Mumbai Notebook

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The maximum temperature city

WE DIDN’T NEED the papers to tell us we were being wrung dry by global warming: our bodies told us that, sending us scurrying to turn on fans faster than fast, air-conditioners cooler than cold. October in Mumbai is the worst month: the monsoon has departed and winter has still to set in. But keen observers of weather (that’s all of us) noticed a few things which gave advance warning that all was not well. The monsoon hadn’t gone, as it always does, with its farewell histrionics of thunder and lightning; instead, it had departed quietly and early, as if running away with its tail between its legs. Then came the heat wave: October 5th: 36°C; 6th: 37.2°C; and 7th: 37.8°C. It was the second hottest October day in a decade, 5.8°C above normal.

By coincidence, I came across a paper clipping stored away in an envelope. ‘Mumbai rated “very hot” on heat index in 25-city study.’ The heat index, it said, measures how hot we feel when relative humidity is factored in with air temperature. The next headline: ‘City records decade’s 3rd hottest Feb day at 38.6°C.’ The date of the paper was February 26th, 2017! Welcome to Mumbai, the city of records.

The report of the Intergovernmental Panel on Climate Change issued this month gives dire warnings of global warming which—given the evidence of our own bodies—we now believe implicitly, except those of us who are Donald Trump (I believe there’s a tribe by that name). In the last 150 years, temperatures in India’s four metros have risen by 0.6°C (Chennai) to 1.2°C (Kolkata), with Mumbai near the lower end and Delhi near the higher end. The way things are going, temperatures will rise by 1.5°C across the globe in the next 20 years with catastrophic results. The consequences are not just discomfort, but increased mortality (yes, millions die of heat) plus a sizeable dip in the production of food crops like wheat and rice. Nature’s fury is like a lover scorned.

HOME FOR ME is a high-rise in Worli where the sea breeze sometimes is so strong that doors slam in your face. That breeze used to mitigate temperature spikes, but no longer. The reason is simple: work on the Mumbai Metro is in progress (Mumbai is upgrading!) and every tree—and there were many—has been felled and cut and swiftly moved away. It’s a bare landscape now, spectacular proof that we are in Devendra Fadnavis land.

I work from Malabar Hill, surrounded by trees and plants. I don’t need a thermometer to tell me the temperature drops by quite a few degrees as I move here from Worli. ‘Elementary, my dear CM,’ Sherlock Holmes would have said to our Chief Minister if asked for the reason for the temperature drop. ‘The clues are staring at us from the trees.’ However, it’s not that Fadnavis loves Nature less; just that he loves Builders more. Proof? He has just announced more concessions to developers. By my calculation, he makes one such announcement per month. But I may be wrong; he may be making two, or even three of them.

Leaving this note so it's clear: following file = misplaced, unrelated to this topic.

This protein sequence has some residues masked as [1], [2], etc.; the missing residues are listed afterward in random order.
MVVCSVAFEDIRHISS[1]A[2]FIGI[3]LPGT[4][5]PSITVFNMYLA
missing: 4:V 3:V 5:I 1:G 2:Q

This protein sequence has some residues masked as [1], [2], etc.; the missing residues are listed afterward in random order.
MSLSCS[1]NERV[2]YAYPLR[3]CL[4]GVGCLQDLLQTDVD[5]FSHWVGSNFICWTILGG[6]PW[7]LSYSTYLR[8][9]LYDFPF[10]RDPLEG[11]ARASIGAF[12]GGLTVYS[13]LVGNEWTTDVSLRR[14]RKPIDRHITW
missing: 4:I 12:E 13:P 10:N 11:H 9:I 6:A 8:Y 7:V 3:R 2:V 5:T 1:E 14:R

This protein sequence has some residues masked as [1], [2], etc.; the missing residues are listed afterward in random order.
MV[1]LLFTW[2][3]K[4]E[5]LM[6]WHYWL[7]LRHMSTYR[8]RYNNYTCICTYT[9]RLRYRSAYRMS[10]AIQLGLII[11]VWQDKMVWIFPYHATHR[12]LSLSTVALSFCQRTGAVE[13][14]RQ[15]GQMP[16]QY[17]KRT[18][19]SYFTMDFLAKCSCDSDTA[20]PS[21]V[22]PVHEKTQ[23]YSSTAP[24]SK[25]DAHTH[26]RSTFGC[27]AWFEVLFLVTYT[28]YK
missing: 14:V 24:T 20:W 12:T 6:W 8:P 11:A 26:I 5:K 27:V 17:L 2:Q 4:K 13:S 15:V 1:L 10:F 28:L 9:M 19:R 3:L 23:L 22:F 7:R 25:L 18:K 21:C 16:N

PROFESSORS OF ENGLISH, Scrabble players and Shashi Tharoor would know what ‘arborist’ means; for the rest of us, he is a specialist in the cultivation and care of trees. Faced with a hue and cry from that pesky band called activists which was protesting the felling of trees, Mumbai Metro Rail Corp Ltd (MMRCL) decided to do something about it: hire a foreign arborist.

I can see the logic of that. If MMRCL had hired an Indian, activists would have gone to town (and the countryside) shouting ‘Hiring a maali?! How’s that going to save our trees?’ So it had to be a foreigner, and to make it even more impressive, he was to get a salary of Rs 22 lakh per month plus accommodation allowance of Rs 10.8 lakh plus four trips in six months to his native Singapore. Further, MMRCL announced, Simon Leong (for that was his name) was already here, and busy at the Metro sites.

However, when that other pesky breed, the media, contacted Arborist Leong, he was still in Singapore. He wasn’t even appointed, he said, and Rs 22 lakh plus perks was compensation way beyond anything he would ask for. That’s when MMRCL said, ‘Yes, yes, a foreign arborist is indeed here, though his name is not Simon Leong but Rick Thomas,’ which, I suppose, is close enough. MMRCL revised some other information too. For the 33.5-km Metro III line, plus its car shed at Aarey, it had said only 250 trees would be cut (announced proudly by our Nature- liking Chief Minister). Later, to the National Green Tribunal, it said, ‘Sorry, the figure is 500.’ Now, we learn, 3,184 trees will be cut, thus proving that ultimately all information is useless.

Here’s a last bit of useless information. The cost of cutting a tree varies from Rs 940 to Rs 28,548. The total cost of felling trees for Metro III is Rs 3.2 crore. That’s small change for such destruction.